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City, SMMUSD Sue County Committee to Stop School Districting Plan
 

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By Jorge Casuso

March 21, 2022 -- The City of Santa Monica and the Santa Monica-Malibu Unified School District (SMMUSD) filed a lawsuit on Friday seeking to stop an effort to divide the District into trustee areas.

Filed in Superior Court against the LA County Committee on School District Organization, the lawsuit challenges the constitutionality of a new State law that allows the committee to create districts without voter approval.

The lawsuit could delay, and perhaps halt, the Committee's review of a petition submitted by Santa Monica and Malibu voters that would replace at-large elections with seven districts, possibly in time for the November 8 election.

It argues the new State law violates the California Constitution’s guarantee that charter cities like Santa Monica can dictate “the manner in which, the times at which, and the terms for which the members of boards of education shall be elected or appointed.”

The lawsuit -- filed by Interim City Attorney Joe Lawrence and the law firm of Strumwasser & Woocher LLP hired by the District -- seeks to prohibit the County Committee from implementing the State law.

“This case is not about whether SMMUSD Board members should continue to be elected at large or by trustee-area districts," School Board President Maria Leon-Vazquez said in a statement Monday. "It is about who should be entitled to make that decision."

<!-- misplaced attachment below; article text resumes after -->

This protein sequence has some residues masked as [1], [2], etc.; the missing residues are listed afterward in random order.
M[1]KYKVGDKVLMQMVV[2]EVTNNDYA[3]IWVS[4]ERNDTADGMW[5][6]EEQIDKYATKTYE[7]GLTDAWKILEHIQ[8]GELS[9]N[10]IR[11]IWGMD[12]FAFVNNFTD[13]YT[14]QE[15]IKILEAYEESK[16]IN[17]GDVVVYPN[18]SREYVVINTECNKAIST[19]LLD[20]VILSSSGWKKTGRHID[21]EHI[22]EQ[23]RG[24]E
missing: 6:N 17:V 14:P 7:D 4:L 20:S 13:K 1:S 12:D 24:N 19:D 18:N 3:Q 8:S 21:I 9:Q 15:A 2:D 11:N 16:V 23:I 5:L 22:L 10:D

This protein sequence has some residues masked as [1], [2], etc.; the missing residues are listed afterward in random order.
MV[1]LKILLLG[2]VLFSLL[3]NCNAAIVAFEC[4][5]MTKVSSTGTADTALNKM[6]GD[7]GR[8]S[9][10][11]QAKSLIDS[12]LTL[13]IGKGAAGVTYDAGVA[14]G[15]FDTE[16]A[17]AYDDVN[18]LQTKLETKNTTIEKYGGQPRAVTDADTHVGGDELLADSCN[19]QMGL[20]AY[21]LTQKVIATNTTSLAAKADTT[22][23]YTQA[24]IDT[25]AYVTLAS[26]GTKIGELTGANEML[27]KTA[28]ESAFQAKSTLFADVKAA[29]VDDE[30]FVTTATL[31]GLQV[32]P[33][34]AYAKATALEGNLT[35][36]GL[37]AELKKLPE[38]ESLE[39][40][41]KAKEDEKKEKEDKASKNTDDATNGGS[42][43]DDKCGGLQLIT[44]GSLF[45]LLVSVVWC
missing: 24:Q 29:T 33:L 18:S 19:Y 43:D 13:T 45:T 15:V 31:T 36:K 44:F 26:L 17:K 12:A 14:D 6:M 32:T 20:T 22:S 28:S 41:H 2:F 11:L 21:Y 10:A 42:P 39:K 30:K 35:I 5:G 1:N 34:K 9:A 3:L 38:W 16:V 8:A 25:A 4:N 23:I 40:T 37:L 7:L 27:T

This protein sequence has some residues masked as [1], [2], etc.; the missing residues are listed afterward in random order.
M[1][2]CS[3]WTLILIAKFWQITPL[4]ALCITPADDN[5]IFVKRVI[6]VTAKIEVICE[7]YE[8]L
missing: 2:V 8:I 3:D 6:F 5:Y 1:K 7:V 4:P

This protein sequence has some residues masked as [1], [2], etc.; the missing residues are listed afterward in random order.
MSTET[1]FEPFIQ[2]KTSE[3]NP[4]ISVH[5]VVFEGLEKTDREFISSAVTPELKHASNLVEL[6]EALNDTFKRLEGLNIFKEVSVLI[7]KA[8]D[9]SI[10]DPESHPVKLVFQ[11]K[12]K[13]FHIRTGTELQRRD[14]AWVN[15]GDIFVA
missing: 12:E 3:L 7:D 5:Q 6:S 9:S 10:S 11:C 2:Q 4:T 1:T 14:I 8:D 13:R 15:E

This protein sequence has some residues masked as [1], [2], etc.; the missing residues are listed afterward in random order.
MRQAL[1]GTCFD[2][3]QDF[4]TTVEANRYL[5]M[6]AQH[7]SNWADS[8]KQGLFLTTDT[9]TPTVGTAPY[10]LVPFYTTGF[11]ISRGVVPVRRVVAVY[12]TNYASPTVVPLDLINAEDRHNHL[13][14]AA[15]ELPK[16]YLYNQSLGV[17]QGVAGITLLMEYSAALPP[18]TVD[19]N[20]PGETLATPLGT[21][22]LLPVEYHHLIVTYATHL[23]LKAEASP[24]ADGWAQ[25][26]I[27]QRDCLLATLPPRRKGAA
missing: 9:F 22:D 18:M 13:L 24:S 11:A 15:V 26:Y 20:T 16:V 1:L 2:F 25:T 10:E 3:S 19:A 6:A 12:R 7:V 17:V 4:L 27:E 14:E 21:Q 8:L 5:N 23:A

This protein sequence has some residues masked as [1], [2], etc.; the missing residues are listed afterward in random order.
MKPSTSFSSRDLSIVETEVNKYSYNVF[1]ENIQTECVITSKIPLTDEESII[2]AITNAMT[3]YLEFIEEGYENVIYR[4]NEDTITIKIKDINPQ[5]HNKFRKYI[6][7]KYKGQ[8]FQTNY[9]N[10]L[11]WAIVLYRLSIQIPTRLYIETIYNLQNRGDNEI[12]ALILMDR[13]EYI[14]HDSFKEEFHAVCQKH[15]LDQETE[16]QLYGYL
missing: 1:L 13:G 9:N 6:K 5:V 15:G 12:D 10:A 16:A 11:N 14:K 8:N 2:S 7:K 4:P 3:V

City and District officials, Leon-Vazquez said, believe local voters should decide, "not a committee composed of unelected representatives with little or no ties to either Santa Monica or Malibu.”

Kevin Shenkman, an attorney who represents the plan's proponents, said the plaintiffs should be suing the State of California, not the County Committee.

The Committee "is duty bound to implement a State law," Shenkman said. "It's not the Committee's role to decide if something is or isn't constitutional."

The lawsuit, Shenkman added, "is an incredibly expensive waste of money."

SB 442 -- which went into effect January 1 -- authorizes the County Committee "to approve a proposal to establish trustee areas and elect governing board members using district-based elections without submitting the resolution to the electors of the district for approval," according to the Legislative Counsel's Digest.

Proponents of the plan -- who successfully gathered more than the necessary 500 valid signatures of District voters -- argue that the School Board has long had a disproportionate number of members from the wealthy north side of Santa Monica.

Opponents counter that under the District's at-large elections, a Malibu resident has served on the seven-member School Board for all but six years since 1981 and that two Pico Neighborhood residents served a combined 32 years on the Board.

The lawsuit was filed one day after the School Board voted 6-0 in closed session to move forward with the legal challenge. On February 8, the City Council voted 5-2 to support the District, "if necessary, through litigation."

“For a charter city such as Santa Monica, this law violates our sovereignty under the California Constitution and overreaches into our municipal affairs,” Mayor Sue Himmelrich said in a statement Monday.

The lawsuit seeks a temporary restraining order and preliminary and permanent injunctions prohibiting the County Committee from implementing the State law. The plaintiffs are seeking a swift ruling.

"Petitioners are informed and believe, and on that basis allege, that absent this Court’s intervention" the County Committee " intends to complete the hearing process and render a decision by the end of April 2022."


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